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As Adam Wainwright Faces an Uncertain Future, One SI Writer Relishes Chance to See a Final Curveball

As an epic career winds down, one SI writer who grew up a Cardinals fan made the trek to Wrigley Field to catch a glimpse of Adam Wainwright.

CHICAGO — They’re magic, sleight of hand, muscles’ devious memory. Adam Wainwright’s curveballs are dirty tricks batters have been able to anticipate for more than a decade now—and still, they fall for them, although maybe not so often as they used to.

The best thing about a Wainwright curveball—a vintage, prime-of-his-career, 75-mph beauty—is the look of the batters who stand still, certain and then incredulous. The swings and misses, those are plenty fun, but they’ve got nothing on the blank, soul-sucked stares. You’re probably remembering Carlos Beltran back in 2006, when he stood in the batter’s box as the Mets’ final hope in the NLCS. He took strike three looking. And for as still as he stood as pitch crossed plate, he twirled his bat and jumped backward at the call, like a man who’d stepped on something sharp, like he’d better get away fast from whatever that just was.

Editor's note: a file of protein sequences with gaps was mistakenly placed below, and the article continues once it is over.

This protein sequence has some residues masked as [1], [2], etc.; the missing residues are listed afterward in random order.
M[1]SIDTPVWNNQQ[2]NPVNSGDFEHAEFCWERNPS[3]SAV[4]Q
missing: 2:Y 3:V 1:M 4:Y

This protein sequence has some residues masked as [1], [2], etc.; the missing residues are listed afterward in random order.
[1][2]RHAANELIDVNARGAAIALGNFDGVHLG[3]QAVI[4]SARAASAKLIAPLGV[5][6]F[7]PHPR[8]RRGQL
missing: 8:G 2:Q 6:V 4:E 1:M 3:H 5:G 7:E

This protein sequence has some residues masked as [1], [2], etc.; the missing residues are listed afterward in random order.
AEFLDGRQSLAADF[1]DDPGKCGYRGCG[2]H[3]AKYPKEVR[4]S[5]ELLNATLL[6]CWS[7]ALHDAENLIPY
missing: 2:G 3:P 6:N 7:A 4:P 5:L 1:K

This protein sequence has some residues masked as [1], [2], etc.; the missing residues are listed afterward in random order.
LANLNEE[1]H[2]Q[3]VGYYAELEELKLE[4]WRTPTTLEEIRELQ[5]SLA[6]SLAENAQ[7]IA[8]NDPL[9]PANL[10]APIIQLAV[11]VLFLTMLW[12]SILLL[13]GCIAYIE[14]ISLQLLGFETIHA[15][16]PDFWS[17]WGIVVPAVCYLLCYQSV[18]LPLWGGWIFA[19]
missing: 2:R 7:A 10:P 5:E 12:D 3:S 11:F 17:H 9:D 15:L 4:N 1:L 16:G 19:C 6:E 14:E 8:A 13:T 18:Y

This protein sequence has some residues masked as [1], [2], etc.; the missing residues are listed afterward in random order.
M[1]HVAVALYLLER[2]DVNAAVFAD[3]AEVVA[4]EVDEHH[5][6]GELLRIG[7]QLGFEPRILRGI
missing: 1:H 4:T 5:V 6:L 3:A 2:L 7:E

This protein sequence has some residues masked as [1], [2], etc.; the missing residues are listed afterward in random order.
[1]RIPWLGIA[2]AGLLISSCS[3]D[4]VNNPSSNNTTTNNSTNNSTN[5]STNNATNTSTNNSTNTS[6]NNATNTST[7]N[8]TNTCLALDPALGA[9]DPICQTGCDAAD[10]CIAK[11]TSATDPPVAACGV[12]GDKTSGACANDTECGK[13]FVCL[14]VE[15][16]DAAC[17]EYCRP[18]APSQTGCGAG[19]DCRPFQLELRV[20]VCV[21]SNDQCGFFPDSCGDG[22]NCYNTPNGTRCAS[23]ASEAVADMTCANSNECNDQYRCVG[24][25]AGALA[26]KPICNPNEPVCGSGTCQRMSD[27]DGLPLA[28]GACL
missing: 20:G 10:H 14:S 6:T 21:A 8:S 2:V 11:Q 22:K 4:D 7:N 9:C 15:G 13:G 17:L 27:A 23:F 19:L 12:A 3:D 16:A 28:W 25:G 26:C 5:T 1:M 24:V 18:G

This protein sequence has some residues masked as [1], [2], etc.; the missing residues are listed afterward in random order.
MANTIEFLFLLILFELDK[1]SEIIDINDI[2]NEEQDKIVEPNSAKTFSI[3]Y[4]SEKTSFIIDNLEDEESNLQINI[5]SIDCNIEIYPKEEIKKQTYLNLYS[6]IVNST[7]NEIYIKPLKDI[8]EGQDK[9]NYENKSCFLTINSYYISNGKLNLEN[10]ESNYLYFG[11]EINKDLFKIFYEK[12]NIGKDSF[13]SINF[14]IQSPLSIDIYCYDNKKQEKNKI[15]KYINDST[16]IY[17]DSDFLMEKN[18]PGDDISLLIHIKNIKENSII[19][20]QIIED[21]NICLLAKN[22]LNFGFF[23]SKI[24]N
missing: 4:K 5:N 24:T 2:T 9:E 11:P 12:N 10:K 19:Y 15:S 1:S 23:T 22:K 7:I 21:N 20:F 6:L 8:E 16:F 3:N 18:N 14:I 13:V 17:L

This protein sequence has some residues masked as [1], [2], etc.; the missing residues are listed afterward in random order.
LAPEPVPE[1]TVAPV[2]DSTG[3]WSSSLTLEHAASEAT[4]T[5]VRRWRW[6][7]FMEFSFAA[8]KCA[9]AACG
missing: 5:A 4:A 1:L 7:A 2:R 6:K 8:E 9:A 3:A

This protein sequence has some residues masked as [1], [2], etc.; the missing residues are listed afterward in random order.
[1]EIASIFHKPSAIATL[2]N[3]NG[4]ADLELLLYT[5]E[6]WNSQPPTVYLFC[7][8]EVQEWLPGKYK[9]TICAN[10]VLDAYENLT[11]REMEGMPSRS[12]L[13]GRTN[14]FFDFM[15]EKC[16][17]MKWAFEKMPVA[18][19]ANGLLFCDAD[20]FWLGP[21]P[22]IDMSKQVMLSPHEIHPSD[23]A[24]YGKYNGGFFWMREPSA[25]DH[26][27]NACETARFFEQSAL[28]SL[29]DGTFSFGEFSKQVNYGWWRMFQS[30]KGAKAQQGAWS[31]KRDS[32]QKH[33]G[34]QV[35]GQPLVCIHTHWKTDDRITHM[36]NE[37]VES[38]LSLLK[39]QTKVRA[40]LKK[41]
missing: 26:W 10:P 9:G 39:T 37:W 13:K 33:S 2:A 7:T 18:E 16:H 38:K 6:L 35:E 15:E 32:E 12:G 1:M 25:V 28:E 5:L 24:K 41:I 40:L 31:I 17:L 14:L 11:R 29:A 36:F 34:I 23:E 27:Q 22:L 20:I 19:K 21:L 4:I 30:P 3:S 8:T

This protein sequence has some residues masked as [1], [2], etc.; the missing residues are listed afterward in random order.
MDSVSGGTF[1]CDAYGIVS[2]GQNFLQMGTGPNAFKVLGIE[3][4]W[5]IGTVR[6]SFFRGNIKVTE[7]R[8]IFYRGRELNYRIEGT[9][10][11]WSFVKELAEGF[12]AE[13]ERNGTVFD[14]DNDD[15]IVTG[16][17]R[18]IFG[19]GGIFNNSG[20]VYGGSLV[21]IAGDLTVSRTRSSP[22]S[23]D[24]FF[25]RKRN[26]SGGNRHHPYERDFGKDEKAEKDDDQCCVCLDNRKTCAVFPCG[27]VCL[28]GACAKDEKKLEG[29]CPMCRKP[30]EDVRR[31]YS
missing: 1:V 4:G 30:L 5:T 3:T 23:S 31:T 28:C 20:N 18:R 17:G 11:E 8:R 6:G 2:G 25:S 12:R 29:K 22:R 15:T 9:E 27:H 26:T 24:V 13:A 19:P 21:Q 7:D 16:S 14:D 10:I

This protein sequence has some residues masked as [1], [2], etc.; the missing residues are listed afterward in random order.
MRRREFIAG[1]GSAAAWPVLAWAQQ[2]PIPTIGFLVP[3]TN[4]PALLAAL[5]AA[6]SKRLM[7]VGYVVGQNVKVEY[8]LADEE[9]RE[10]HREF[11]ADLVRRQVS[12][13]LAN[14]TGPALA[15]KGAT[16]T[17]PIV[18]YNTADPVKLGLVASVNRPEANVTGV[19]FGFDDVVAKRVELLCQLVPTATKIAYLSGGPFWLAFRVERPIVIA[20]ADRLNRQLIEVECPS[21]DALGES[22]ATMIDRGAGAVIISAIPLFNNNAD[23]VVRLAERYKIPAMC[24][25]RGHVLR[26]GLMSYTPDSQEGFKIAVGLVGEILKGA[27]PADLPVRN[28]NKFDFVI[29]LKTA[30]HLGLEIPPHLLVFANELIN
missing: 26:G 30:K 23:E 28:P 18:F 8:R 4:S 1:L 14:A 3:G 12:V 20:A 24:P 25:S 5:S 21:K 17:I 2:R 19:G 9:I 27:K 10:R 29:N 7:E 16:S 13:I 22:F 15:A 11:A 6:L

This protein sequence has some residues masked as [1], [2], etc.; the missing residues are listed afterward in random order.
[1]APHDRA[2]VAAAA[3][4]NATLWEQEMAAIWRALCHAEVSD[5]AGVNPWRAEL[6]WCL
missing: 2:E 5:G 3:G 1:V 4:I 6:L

The Mets fan who happened to be sitting next to me at Wrigley Field on Friday afternoon mentioned that strike just about as soon as I told him why I was there, at the end of the 13th row in section 137, shivering and soggy and alone. I explained that this game could very well be Wainwright’s last in a Cardinals uniform, that I’m a sports writer, that I live in Chicago, that I felt I had to experience it, and from a green Wrigley seat, not the press box. He seemed to understand, and then he brought up Beltran and that indelible pitch.